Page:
The Italian painter Il Rosso (1495-1540) was one of the leaders in the development of the mannerist style of painting, which he was the first to implant in France.
Giovanni Battista di Jacopo, known as Il Rosso or Rosso Fiorentino, was born in Florence. He began studying art as a boy but had difficulty finding a teacher to his liking since, as Giorgio Vasari tells us, "He had an opinion of his own in opposition to their styles." About 1512 he entered the workshop of Andrea del Sarto, where he met Pontormo.
Il Rosso and Pontormo brought Florentine mannerism into being. This new style, which contrasts dramatically with the order and calm of High Renaissance art, is well illustrated by Il Rosso's Deposition (1521). In this painting, sharply angular, emaciated figures climbing up and down ladders surround the twisted body of Christ, which has turned green in death. His Moses Defending the Daughters of Jethro (ca. 1523) is even stronger. Great muscular nudes (derived from his studies of Michelangelo's cartoon for the Battle of Cascina) fill the crowded canvas. Wildly they lunge and twist, falling in a contorted heap that fills the foreground.
In 1523 Il Rosso moved to Rome, where he met Michelangelo and members of Raphael's circle. In 1527, when the city was sacked by troops under the emperor Charles V, Il Rosso was captured by the dreaded Germans. On his release he fled to Perugia. The next 3 years he spent wandering from town to town in search of commissions. Following a brawl with some priests in Borgo San Sepolcro he fled to Venice, where he was befriended by the writer Pietro Aretino.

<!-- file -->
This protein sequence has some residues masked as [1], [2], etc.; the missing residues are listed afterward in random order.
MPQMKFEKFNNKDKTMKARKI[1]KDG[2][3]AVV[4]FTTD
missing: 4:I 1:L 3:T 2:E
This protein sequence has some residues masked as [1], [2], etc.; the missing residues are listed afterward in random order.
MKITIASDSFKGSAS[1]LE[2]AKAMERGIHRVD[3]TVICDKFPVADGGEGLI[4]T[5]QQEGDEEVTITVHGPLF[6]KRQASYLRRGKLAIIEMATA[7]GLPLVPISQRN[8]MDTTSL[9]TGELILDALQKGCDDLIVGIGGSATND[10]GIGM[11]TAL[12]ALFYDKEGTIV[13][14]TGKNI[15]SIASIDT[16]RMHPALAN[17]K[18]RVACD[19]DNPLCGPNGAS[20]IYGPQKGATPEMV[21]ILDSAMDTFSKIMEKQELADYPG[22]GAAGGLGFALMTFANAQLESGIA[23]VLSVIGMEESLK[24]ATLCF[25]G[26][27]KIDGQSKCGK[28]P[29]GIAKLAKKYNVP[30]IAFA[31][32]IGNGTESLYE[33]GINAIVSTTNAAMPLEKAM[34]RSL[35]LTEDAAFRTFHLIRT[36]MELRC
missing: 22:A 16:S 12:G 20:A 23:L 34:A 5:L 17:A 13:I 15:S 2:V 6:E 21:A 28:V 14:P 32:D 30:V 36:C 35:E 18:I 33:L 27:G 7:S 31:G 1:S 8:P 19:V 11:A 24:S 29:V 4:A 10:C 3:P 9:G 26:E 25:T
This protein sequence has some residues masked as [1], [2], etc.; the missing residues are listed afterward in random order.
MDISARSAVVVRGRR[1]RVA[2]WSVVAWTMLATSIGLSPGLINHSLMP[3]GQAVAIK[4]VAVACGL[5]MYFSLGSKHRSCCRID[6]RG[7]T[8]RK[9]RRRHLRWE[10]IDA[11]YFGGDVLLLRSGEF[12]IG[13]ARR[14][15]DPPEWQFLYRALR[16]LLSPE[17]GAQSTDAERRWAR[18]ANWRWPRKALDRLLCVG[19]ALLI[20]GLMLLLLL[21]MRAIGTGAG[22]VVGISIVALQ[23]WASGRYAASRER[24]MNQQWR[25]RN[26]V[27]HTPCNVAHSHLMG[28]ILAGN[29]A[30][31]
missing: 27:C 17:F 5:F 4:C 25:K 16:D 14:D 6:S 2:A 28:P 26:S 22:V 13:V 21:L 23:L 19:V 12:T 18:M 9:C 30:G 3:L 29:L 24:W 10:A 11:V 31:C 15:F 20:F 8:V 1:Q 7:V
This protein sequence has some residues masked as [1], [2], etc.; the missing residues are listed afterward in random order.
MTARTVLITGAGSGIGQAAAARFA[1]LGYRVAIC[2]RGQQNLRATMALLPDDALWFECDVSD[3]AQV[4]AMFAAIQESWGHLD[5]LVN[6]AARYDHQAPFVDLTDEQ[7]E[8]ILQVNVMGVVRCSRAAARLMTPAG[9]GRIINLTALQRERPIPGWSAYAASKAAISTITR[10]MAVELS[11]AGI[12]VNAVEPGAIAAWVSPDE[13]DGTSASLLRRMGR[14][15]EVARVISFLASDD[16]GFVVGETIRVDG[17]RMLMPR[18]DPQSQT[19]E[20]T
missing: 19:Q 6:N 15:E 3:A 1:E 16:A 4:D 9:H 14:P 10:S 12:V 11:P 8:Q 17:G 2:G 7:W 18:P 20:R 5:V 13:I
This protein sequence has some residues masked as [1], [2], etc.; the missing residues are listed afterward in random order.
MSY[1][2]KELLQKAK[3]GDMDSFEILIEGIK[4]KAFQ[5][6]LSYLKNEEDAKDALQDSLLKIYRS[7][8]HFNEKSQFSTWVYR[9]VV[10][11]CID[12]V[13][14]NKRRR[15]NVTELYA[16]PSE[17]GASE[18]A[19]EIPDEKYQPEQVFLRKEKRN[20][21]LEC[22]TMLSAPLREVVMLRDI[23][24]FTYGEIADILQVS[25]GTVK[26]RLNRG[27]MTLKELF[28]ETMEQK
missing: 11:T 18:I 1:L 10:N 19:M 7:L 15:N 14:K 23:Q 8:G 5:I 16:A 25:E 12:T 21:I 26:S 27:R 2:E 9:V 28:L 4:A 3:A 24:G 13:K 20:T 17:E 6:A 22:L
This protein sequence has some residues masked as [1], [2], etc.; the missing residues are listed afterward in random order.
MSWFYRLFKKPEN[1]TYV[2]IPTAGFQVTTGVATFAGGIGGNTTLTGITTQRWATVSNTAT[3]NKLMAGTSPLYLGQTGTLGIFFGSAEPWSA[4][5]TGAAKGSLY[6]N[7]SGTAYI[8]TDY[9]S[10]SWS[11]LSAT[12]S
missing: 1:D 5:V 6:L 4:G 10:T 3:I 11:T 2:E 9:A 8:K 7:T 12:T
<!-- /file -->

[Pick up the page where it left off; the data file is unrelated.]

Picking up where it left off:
Il Rosso "always hoped to end his days in France," wrote Vasari, "and thus to escape the misery and poverty to which, so he said, those who work in Tuscany are exposed." The call to France came in 1530, and he became a success overnight. The king, Francis I, granted him a generous pension, a town house in Paris, and commodious quarters at Fontainebleau (then the chief seat of the French court), "where he lived like a lord."
Il Rosso executed frescoes (1532-1535; destroyed) for the Pavilion of Pomona at Fontainebleau. For the Grand Gallery of Francis I at Fontainebleau he and his assistant and successor, Primaticcio, created an entirely new style of palace decoration that combined paintings set into the wall with complex stucco reliefs and intricately carved wooden panels (1534-1537). The influence of these two major decorative projects on French art in the following centuries was enormous.
The painter died in Paris. Vasari tells us that, filled with remorse at having mistakenly accused a friend of theft, Il Rosso took his own life.
The only recent study of Il Rosso is in Italian: Paola Barocchi, Il Rosso Fiorentino (1950). By far the best account in English of his work at Fontainebleau is in Anthony Blunt, Art and Architecture in France, 1500-1700 (1953). Giorgio Vasari, Lives of the Most Eminent Painters, Sculptors and Architects (many editions), contains a lively biography of Il Rosso. □